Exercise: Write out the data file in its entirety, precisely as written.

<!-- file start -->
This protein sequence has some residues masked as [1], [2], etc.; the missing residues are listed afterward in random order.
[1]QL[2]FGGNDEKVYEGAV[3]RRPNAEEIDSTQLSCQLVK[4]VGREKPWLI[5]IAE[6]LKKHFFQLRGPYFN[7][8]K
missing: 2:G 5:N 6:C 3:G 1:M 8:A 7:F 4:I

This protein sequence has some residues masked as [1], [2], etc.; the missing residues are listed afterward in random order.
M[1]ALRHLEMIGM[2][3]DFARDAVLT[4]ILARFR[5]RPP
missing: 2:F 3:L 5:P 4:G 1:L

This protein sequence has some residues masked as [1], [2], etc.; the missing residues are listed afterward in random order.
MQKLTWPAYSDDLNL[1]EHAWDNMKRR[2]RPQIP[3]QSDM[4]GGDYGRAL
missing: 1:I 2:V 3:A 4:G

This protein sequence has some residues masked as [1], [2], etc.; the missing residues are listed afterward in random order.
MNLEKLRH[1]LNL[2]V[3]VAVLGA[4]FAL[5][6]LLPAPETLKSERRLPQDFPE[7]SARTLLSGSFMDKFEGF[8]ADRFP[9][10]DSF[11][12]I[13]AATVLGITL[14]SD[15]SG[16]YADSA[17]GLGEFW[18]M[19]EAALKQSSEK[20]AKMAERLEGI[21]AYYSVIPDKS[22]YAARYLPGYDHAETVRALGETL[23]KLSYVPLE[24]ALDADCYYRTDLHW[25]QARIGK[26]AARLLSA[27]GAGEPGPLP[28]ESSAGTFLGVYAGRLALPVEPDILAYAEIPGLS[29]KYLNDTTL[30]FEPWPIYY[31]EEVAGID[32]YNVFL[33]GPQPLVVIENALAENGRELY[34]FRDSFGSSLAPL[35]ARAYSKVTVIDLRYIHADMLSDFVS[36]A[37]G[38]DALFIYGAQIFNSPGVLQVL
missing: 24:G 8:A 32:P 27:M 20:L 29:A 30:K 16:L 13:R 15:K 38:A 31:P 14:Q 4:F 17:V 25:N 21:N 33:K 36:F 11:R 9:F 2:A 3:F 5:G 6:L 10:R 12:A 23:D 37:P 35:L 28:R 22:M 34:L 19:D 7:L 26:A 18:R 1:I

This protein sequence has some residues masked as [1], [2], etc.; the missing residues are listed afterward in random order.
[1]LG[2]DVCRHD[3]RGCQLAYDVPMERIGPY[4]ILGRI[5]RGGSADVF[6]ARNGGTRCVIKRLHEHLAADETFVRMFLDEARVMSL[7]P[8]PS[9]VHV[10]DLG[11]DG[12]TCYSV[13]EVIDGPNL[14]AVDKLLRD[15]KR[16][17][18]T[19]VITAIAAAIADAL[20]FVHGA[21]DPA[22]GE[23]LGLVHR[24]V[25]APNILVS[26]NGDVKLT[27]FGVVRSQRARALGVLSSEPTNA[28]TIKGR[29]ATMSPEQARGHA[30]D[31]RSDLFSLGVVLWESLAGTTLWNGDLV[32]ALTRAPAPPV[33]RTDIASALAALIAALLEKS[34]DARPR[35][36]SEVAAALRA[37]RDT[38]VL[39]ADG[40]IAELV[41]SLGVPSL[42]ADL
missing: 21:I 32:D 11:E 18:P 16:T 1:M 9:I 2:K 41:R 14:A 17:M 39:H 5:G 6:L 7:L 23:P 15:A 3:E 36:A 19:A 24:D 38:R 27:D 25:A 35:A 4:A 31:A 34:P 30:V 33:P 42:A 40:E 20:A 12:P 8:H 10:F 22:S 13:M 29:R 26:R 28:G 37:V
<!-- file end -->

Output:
This protein sequence has some residues masked as [1], [2], etc.; the missing residues are listed afterward in random order.
[1]QL[2]FGGNDEKVYEGAV[3]RRPNAEEIDSTQLSCQLVK[4]VGREKPWLI[5]IAE[6]LKKHFFQLRGPYFN[7][8]K
missing: 2:G 5:N 6:C 3:G 1:M 8:A 7:F 4:I

This protein sequence has some residues masked as [1], [2], etc.; the missing residues are listed afterward in random order.
M[1]ALRHLEMIGM[2][3]DFARDAVLT[4]ILARFR[5]RPP
missing: 2:F 3:L 5:P 4:G 1:L

This protein sequence has some residues masked as [1], [2], etc.; the missing residues are listed afterward in random order.
MQKLTWPAYSDDLNL[1]EHAWDNMKRR[2]RPQIP[3]QSDM[4]GGDYGRAL
missing: 1:I 2:V 3:A 4:G

This protein sequence has some residues masked as [1], [2], etc.; the missing residues are listed afterward in random order.
MNLEKLRH[1]LNL[2]V[3]VAVLGA[4]FAL[5][6]LLPAPETLKSERRLPQDFPE[7]SARTLLSGSFMDKFEGF[8]ADRFP[9][10]DSF[11][12]I[13]AATVLGITL[14]SD[15]SG[16]YADSA[17]GLGEFW[18]M[19]EAALKQSSEK[20]AKMAERLEGI[21]AYYSVIPDKS[22]YAARYLPGYDHAETVRALGETL[23]KLSYVPLE[24]ALDADCYYRTDLHW[25]QARIGK[26]AARLLSA[27]GAGEPGPLP[28]ESSAGTFLGVYAGRLALPVEPDILAYAEIPGLS[29]KYLNDTTL[30]FEPWPIYY[31]EEVAGID[32]YNVFL[33]GPQPLVVIENALAENGRELY[34]FRDSFGSSLAPL[35]ARAYSKVTVIDLRYIHADMLSDFVS[36]A[37]G[38]DALFIYGAQIFNSPGVLQVL
missing: 24:G 8:A 32:P 27:M 20:L 29:A 30:K 16:L 13:R 15:K 38:A 31:P 14:Q 4:F 17:V 25:N 21:N 33:K 36:F 11:R 9:F 2:A 3:F 5:G 6:L 10:R 12:A 23:D 37:P 35:L 28:R 22:M 34:L 19:D 7:L 26:A 18:R 1:I

This protein sequence has some residues masked as [1], [2], etc.; the missing residues are listed afterward in random order.
[1]LG[2]DVCRHD[3]RGCQLAYDVPMERIGPY[4]ILGRI[5]RGGSADVF[6]ARNGGTRCVIKRLHEHLAADETFVRMFLDEARVMSL[7]P[8]PS[9]VHV[10]DLG[11]DG[12]TCYSV[13]EVIDGPNL[14]AVDKLLRD[15]KR[16][17][18]T[19]VITAIAAAIADAL[20]FVHGA[21]DPA[22]GE[23]LGLVHR[24]V[25]APNILVS[26]NGDVKLT[27]FGVVRSQRARALGVLSSEPTNA[28]TIKGR[29]ATMSPEQARGHA[30]D[31]RSDLFSLGVVLWESLAGTTLWNGDLV[32]ALTRAPAPPV[33]RTDIASALAALIAALLEKS[34]DARPR[35][36]SEVAAALRA[37]RDT[38]VL[39]ADG[40]IAELV[41]SLGVPSL[42]ADL
missing: 21:I 32:D 11:E 18:P 16:T 1:M 9:I 2:K 41:R 14:A 17:M 39:H 5:G 6:L 7:L 23:P 15:A 3:E 36:A 19:A 24:D 38:R 27:D 25:A 35:A 4:A 31:A 34:P 30:V 33:P 42:A 40:E 20:A 12:P 8:H 10:F 22:S 13:M 29:R 26:R 28:G 37:V